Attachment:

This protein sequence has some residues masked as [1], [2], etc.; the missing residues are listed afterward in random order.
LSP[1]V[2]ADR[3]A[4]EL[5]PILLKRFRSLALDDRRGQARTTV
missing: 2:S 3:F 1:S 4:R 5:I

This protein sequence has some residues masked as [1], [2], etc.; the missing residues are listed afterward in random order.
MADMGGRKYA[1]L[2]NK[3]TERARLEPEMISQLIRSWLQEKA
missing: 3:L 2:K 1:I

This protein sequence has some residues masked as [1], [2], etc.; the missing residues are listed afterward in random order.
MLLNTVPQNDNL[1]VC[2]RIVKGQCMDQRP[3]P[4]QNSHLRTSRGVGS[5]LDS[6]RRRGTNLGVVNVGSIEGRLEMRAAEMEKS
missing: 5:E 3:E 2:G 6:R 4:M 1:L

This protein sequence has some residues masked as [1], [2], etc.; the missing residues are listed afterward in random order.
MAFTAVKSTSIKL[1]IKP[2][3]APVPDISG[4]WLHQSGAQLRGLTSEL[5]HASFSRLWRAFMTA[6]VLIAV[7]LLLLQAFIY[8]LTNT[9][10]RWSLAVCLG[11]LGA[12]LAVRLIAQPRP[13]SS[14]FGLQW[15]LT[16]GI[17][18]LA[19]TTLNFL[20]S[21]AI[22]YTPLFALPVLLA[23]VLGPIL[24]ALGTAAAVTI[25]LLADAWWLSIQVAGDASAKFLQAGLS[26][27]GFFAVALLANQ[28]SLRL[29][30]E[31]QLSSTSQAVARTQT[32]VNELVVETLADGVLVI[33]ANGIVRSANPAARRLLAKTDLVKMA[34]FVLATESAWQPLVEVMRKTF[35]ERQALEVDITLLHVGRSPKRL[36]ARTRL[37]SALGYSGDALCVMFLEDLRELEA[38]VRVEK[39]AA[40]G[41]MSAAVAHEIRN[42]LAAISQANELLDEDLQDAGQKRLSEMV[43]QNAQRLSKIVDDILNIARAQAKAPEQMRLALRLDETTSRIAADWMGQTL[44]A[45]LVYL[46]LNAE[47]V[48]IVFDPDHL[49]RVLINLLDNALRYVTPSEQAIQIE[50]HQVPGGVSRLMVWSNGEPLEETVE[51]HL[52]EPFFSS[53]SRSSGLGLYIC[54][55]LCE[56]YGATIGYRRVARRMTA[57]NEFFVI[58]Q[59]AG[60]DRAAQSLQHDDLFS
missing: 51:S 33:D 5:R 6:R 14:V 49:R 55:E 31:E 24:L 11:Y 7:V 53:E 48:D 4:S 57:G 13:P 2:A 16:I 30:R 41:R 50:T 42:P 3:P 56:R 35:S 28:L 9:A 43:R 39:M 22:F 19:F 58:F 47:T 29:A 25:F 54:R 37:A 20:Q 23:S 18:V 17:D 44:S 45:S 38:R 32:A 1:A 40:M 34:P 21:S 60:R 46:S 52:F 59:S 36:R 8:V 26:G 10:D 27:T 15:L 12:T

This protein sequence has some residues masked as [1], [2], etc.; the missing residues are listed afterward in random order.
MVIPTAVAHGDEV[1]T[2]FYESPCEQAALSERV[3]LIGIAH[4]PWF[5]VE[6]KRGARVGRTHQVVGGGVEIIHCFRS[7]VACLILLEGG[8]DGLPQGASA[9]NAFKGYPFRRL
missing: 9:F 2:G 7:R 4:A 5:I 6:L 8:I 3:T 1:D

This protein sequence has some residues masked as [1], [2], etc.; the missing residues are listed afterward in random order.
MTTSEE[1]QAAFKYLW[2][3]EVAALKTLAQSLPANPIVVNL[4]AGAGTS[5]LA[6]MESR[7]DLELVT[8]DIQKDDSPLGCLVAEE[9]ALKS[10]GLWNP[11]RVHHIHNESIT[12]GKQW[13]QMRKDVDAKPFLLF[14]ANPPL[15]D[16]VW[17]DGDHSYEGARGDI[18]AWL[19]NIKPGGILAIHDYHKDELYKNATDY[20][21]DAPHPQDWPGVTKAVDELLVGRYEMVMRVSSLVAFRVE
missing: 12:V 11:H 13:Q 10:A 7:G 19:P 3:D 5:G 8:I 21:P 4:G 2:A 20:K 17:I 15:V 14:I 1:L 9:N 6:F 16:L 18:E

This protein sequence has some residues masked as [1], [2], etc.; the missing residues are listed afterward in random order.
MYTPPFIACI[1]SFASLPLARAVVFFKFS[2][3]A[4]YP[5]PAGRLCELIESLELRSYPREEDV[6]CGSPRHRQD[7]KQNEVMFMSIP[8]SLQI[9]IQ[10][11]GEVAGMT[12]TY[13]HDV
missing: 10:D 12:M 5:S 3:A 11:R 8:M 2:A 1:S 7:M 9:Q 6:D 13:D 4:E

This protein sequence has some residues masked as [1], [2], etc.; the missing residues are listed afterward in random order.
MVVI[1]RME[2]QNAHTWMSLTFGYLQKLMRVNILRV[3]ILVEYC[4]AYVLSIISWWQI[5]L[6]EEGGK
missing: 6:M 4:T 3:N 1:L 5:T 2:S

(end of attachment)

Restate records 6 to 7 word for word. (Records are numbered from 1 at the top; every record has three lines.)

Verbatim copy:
This protein sequence has some residues masked as [1], [2], etc.; the missing residues are listed afterward in random order.
MTTSEE[1]QAAFKYLW[2][3]EVAALKTLAQSLPANPIVVNL[4]AGAGTS[5]LA[6]MESR[7]DLELVT[8]DIQKDDSPLGCLVAEE[9]ALKS[10]GLWNP[11]RVHHIHNESIT[12]GKQW[13]QMRKDVDAKPFLLF[14]ANPPL[15]D[16]VW[17]DGDHSYEGARGDI[18]AWL[19]NIKPGGILAIHDYHKDELYKNATDY[20][21]DAPHPQDWPGVTKAVDELLVGRYEMVMRVSSLVAFRVE
missing: 12:V 11:H 13:Q 10:A 7:G 19:P 3:D 5:G 8:I 21:P 4:G 2:A 20:K 17:I 15:V 14:I 1:L 9:N 6:F 16:L 18:E

This protein sequence has some residues masked as [1], [2], etc.; the missing residues are listed afterward in random order.
MYTPPFIACI[1]SFASLPLARAVVFFKFS[2][3]A[4]YP[5]PAGRLCELIESLELRSYPREEDV[6]CGSPRHRQD[7]KQNEVMFMSIP[8]SLQI[9]IQ[10][11]GEVAGMT[12]TY[13]HDV
missing: 10:D 12:M 5:S 3:A 11:R 8:M 2:A 1:S 7:M 9:Q 6:D 13:D 4:E